Animation of storm via IR satellite:
SOME OF THE METEOROLOGICAL ANALYSIS……..& STORM EFFECTS……………..
This was a “bomb”. There was a tremendous surface pressure drop as the surface low moved north & northeastward. Winds of 70-80 mph were widespread over Illinois with a blizzard. Known as the "heart attack snow" 26 died alone from heart attack in the city of Chicago from 8-12" of snow that fell at 2" per hour at times (accompanied by thunder & lightning). The liquid ratio was 6 to 1 rather than the typical 10 to 1, so it was very heavy & wet.
Heavy snowfall with thunder & lightning, hurricane force winds shut much of the state of Illinois down with the blizzard conditions. Even pea to penny-sized hail accompanied the thundersnow in parts of the state! It was by far the worst snowstorm since the great 1979 storm. In fact, heavy snowfall fell with this system from northern Mexico to Michigan, but it was the worst in Illinois & southeastern Wisconsin. Chicago was shut down with O’Hare being completely closed for only the fourth time in 20 years. El Paso, Texas received a record-breaking 22.4″ snowfall from the storm. A testament to the extreme wind fields that would lead to bombing, a wind gust of 124 mph was measured in the high elevations of New Mexico.
A killer F3 tornado tracked near Memphis while lots of wind & hail with some tornadoes Arkansas to southeastern Missouri to Alabama to Mississippi & Louisiana.
In our area we had a wave of flash flood-producing t'storms pass around midnight to 3 a.m. (up to 3" of rainfall) with temperatures in the 40s., then the winds blew up! Wind damage was widespread with several hours of gusts 60-70 mph with sustained winds of 40-55 mph through the morning hours. Many roads were closed by fallen trees & powerlines. The wet soils from the heavy rainfall of the t'storms did not help, as it made it a bit easier to topple some trees.
By midday-afternoon, it was still windy, but not the gusts to 70 mph like earlier in the day. Then, a TROWEL of snow pivoted through the southern half of our viewing area as temperatures fell. Oddly, little to no snow fell in the northern parts of the area, but a band in the south saw up to 6" as the band completely curled around the powerhouse storm.
Conditions were nasty. Visibility was low & lots of blowing & drifting snow occurred in areas that received the higher accumulations.
2.14" Purdue University Airport
1.90" West Lafayette (Purdue Ag Farm)
1.35" 7 Miles Northwest of Kewanna
4.0" West Lafayette (Purdue Ag Farm)
3.7" Purdue Airport
0.7" 7 Miles Northwest of Kewanna
This storm really got my interest in meteorology going. I had an interest in the natural world, especially plants, at a very, very young age with my earliest recollections of plant interest at 3. However, after this “bomb” I became quite interested in weather, then the 1988 drought sealed the deal; this would be a life-long passion & interest.
I remember this storm vividly as a first grader. I awoke just around dawn to a completely black house with no power & I could hear the roar of the wind outside. Out of fear of the dark, I yelled for my parents, whose room was the next over to my right. I remember the overcast sky & it being featureless & drab & sort of an odd greenish color & my mother mentioning how weird this was that it was in the 60s outside & that there was thunder & lightning overnight with the rising temperatures. That thunder & lightning was actually the northern edge of lots of t’storms & severe weather from southeastern Missouri to near New Orleans.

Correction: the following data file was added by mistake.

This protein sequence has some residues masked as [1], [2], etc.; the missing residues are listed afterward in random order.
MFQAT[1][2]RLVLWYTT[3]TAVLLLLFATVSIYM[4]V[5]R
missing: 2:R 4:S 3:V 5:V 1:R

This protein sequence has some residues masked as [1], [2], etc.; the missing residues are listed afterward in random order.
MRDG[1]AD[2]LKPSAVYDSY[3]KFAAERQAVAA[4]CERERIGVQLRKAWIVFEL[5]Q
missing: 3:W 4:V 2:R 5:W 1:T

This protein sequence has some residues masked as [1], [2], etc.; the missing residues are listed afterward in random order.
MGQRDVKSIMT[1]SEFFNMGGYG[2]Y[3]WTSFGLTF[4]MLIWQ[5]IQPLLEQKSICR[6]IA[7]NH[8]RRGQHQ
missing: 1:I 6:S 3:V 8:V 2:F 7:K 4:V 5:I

My parents opened the back door & whole trees were in frightful motion…….& it was roaring. I will not forget the large tuliptree just west of our house violently wobbling back & forth; the entirety of the tree bending & its large limbs flinging back & forth as if it were made of rubber, though it was easily 80′ tall & had a diameter of +3′.
We had no power all morning, just the radio going & a school delay. It was thought that the winds would subside & we would get to school before lunch; as back then, school cancellations & delays were quite rare. We went to school with still no power & only the emergency lights in the hallways were on in the school. I remember our teacher saying that the thinking was that power would be restored before lunch. It was still windy, but not like at dawn or pre-dawn. One other thing I remember is my mother giving me a winter hat to wear & I said that I would not need it (it was still oddly warm outside). She remarked that it was supposed to get colder as the day wore on…………& it did!
It was so dark in my first grade room that one of my classmates slammed their hand in the door of the room & had to have ice on it. With power still out into late morning we were actually sent home around lunch as the ovens in the cafeteria couldn’t be turned on. I remember wearing my hat, it being colder, still overcast & still windy, but not nearly as bad when we were dismissed late morning.
I have no other recollections regarding weather for that year until an ice storm hit in March with blooming Silver Maples covered in ice & snow on the last day of March (which we took pictures of) as it stuck to every single branch on the trees!
- Local Weather History: The December 1987 "Bomb"
- Local Weather History: December Severe Weather In Two Consecutive Years
- Local Weather History: The Historic Bomb of October 9-10, 1949
- Local Weather History: December (& Other Months) Sunshine & Precipitation Climatology
- Local Weather History: Wind Chill History
- Local Weather History: Local Heat Climatology
- Local Weather History: Independence Day Weather
- Local Weather History: Cold Weather Climatology
- Local Weather History: December 17-24, 1929 One Incredible Week of Weather
- Local Weather History: The 1838-41 Droughts